VG REVIEW: Castlevania
January is always a good time to sift through the enormous pile of games from last year that you never got the chance to look at. Here then is a review of 2 Castlevania games that came out a few months ago. Bon Appetit.
"CASTLEVANIA: DAWN OF SORROW"
Konami, for the Nintendo DS
rated T for Teen (blood and gore, fantasy violence), $34.99.
"CASTLEVANIA: CURSE OF DARKNESS"
Konami, for the PlayStation 2 and Xbox
rated M for Mature (blood, violence), $49.99.
Ah, good old "Castlevania." If ever there was a series that could be consistently relied upon for sheer, solid gaming entertainment, this is surely it.
Unless, of course, you’re talking about the various attempts to bring the franchise into 3-D, in which case the opposite is true. Rarely has a well-established series attempted to make the leap to three dimensions so frequently and fallen on its face each time.
Two new "Castlevania" games continue that tradition.
"Dawn of Sorrow" the series’ first game for the Nintendo DS, is a fun, smart game in the "Castlevania" tradition. "Curse of Darkness," however, is a dull mess, a by-the-numbers button-masher that carries over little of the magic from the games that made the series famous.
Let’s stick to the good stuff first. "Dawn of Sorrow" is a sequel of sorts to 2003’s "Aria of Sorrow." As in that game, you play Soma Cruz, a man with the ability to absorb the souls of monsters and generally cause trouble for the forces of evil.
As in "Aria," Soma finds himself entering another spooky castle filled with nefarious and gruesome creatures. A lot of the classic "Castlevania" staples can be found here, and anyone familiar with previous games will feel instantly at home.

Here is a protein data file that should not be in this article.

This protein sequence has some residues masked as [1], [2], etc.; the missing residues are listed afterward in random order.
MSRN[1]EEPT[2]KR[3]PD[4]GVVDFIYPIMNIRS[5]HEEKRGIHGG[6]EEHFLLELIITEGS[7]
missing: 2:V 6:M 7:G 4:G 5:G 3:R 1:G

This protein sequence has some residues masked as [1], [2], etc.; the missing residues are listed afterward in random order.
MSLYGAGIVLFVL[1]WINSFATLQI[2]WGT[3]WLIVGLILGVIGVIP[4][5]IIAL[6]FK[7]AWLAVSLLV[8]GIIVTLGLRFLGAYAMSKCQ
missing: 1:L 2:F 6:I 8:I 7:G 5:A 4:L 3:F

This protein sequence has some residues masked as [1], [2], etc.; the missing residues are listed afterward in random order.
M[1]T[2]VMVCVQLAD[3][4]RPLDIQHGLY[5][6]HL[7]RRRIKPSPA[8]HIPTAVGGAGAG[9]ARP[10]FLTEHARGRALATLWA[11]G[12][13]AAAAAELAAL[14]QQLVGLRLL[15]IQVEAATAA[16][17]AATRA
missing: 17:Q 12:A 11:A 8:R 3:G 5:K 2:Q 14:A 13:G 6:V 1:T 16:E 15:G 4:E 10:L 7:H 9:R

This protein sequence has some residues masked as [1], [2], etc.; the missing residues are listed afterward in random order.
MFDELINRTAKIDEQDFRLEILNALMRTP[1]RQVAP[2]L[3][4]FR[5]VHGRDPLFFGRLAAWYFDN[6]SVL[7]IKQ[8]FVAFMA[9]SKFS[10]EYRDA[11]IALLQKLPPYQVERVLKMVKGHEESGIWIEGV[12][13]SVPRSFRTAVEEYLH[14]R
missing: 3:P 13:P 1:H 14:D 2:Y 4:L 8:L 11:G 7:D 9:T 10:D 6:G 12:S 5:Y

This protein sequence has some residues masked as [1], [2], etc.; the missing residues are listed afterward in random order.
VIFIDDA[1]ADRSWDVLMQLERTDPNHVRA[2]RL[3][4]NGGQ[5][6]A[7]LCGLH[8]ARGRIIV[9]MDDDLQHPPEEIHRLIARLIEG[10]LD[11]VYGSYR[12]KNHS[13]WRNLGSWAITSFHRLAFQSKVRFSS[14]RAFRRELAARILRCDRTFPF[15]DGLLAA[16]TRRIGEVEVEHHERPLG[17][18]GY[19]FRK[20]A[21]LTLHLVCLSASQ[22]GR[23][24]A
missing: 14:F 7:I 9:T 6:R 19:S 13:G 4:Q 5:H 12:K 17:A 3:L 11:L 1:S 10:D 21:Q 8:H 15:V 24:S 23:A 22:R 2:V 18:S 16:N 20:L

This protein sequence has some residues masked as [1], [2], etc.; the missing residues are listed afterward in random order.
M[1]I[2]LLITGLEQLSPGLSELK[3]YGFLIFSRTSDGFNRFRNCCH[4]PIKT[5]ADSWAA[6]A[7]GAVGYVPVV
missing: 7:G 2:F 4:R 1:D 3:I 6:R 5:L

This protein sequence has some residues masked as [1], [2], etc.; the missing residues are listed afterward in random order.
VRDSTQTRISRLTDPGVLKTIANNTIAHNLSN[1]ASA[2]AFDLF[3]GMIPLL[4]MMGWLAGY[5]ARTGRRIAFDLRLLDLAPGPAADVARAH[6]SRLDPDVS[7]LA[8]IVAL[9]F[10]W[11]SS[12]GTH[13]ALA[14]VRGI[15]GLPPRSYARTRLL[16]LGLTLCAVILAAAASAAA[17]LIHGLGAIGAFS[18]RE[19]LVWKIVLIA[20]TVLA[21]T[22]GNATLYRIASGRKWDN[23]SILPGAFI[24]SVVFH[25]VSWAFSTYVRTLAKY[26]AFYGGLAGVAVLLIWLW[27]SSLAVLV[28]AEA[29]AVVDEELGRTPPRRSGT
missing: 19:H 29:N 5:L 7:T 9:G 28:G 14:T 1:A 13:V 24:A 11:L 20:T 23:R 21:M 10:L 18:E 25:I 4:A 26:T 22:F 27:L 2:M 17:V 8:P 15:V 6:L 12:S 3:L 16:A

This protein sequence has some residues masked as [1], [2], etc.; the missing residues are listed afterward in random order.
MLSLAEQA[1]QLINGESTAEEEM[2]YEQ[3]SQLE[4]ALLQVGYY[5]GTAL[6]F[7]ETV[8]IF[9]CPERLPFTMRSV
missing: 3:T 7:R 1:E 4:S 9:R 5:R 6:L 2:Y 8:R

You can almost keep a checklist in your head while you play. Gothic, ornate design? Check. Rpg-style interface? Check. Big bosses that fill up the screen? Check. Lots of backtracking? Double-check.
With "Sorrow" being made for the DS, there are a few attempts at utilizing the console’s touch-screen abilities. You’ll have to use the stylus to blast away little blue blocks at various points, and each boss battle must be completed by tracing a magic symbol on the screen.
Neither of these additions bring much to the game — if anything they feel like needless distractions. But if they aren’t welcome they don’t hurt the game either, and fans will find that "Dawn of Sorrow" is like settling back into your favorite comfy chair.
"Curse of Darkness," however, is more like that uncomfortable fold-out you bought when you moved into your new apartment. It’s functional, but not very friendly.
As in "Sorrow," "Curse" also has you exploring dark, monster-filled castles, this time as "devil forgemaster" Hector.
It seems Hector is out for revenge against his former partner in crime, Isaac, who killed Hector’s girlfriend and has to be one of the most flamboyant, effeminate characters ever to appear in a video game. Entire treatises could be written on the homoerotic subtext of the Castlevania games, but Isaac and his mesh shirts must win some sort of prize.
The game follows a pretty basic formula: walk into a room, hack at the monsters by pressing the same button over and over again, go to the next room. Compounding the problem is that most of the levels are dull, drab affairs, lacking the colorful, ornate style found in games like "Sorrow."
Along the way, you’ll pick up little demon helpers that can do things like raise your health or help you beat up the enemies. It’s a nice idea, but these creatures tend to take some of the challenge out of the game. Why waste time slaying zombies when I can have my lava monster do it for me?
"Darkness" isn’t as bad as some of the past 3-D "Castlevania" games, but it is incredibly monotonous. By the end of the first level, most fans will no doubt be heading back to the safety of their 2-D titles, ever more confident that the more things change, the more they stay the same.
Copyright The Patriot-News, 2005